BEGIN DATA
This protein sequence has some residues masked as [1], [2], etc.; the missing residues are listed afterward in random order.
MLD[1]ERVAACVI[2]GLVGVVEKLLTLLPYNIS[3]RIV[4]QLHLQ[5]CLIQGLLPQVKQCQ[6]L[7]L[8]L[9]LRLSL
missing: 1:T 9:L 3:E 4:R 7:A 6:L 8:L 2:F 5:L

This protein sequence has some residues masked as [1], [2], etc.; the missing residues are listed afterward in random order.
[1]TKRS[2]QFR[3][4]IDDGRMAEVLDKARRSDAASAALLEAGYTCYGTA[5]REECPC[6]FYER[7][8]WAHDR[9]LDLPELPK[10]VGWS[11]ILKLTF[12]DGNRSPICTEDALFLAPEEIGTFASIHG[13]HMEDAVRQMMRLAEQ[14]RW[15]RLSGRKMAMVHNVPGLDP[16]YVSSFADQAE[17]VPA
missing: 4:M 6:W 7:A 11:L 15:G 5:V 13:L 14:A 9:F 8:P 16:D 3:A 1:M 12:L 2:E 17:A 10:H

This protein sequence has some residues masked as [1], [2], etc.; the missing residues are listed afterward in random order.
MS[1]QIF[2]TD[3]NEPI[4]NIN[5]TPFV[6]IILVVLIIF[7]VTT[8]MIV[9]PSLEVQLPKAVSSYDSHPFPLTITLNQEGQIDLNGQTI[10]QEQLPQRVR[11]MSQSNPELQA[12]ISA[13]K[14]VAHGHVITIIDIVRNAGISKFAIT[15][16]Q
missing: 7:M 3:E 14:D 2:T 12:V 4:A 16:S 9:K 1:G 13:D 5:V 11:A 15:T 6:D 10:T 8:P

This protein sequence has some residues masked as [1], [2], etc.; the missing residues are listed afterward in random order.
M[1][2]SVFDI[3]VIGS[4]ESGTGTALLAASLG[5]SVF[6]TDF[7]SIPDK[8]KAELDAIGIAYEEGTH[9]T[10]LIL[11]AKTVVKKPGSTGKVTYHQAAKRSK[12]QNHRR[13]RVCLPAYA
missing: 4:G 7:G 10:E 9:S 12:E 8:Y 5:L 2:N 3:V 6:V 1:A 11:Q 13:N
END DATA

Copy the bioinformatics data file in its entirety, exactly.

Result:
This protein sequence has some residues masked as [1], [2], etc.; the missing residues are listed afterward in random order.
MLD[1]ERVAACVI[2]GLVGVVEKLLTLLPYNIS[3]RIV[4]QLHLQ[5]CLIQGLLPQVKQCQ[6]L[7]L[8]L[9]LRLSL
missing: 1:T 9:L 3:E 4:R 7:A 6:L 8:L 2:F 5:L

This protein sequence has some residues masked as [1], [2], etc.; the missing residues are listed afterward in random order.
[1]TKRS[2]QFR[3][4]IDDGRMAEVLDKARRSDAASAALLEAGYTCYGTA[5]REECPC[6]FYER[7][8]WAHDR[9]LDLPELPK[10]VGWS[11]ILKLTF[12]DGNRSPICTEDALFLAPEEIGTFASIHG[13]HMEDAVRQMMRLAEQ[14]RW[15]RLSGRKMAMVHNVPGLDP[16]YVSSFADQAE[17]VPA
missing: 4:M 6:W 7:A 11:L 15:G 5:V 13:L 14:A 9:F 8:P 16:D 3:A 1:M 12:L 2:E 17:A 10:H

This protein sequence has some residues masked as [1], [2], etc.; the missing residues are listed afterward in random order.
MS[1]QIF[2]TD[3]NEPI[4]NIN[5]TPFV[6]IILVVLIIF[7]VTT[8]MIV[9]PSLEVQLPKAVSSYDSHPFPLTITLNQEGQIDLNGQTI[10]QEQLPQRVR[11]MSQSNPELQA[12]ISA[13]K[14]VAHGHVITIIDIVRNAGISKFAIT[15][16]Q
missing: 7:M 3:E 14:D 2:T 12:V 4:A 16:S 9:K 1:G 13:D 5:V 11:A 15:T 6:D 10:T 8:P

This protein sequence has some residues masked as [1], [2], etc.; the missing residues are listed afterward in random order.
M[1][2]SVFDI[3]VIGS[4]ESGTGTALLAASLG[5]SVF[6]TDF[7]SIPDK[8]KAELDAIGIAYEEGTH[9]T[10]LIL[11]AKTVVKKPGSTGKVTYHQAAKRSK[12]QNHRR[13]RVCLPAYA
missing: 4:G 7:G 10:E 9:S 12:E 8:Y 5:L 2:N 3:V 6:V 1:A 11:Q 13:N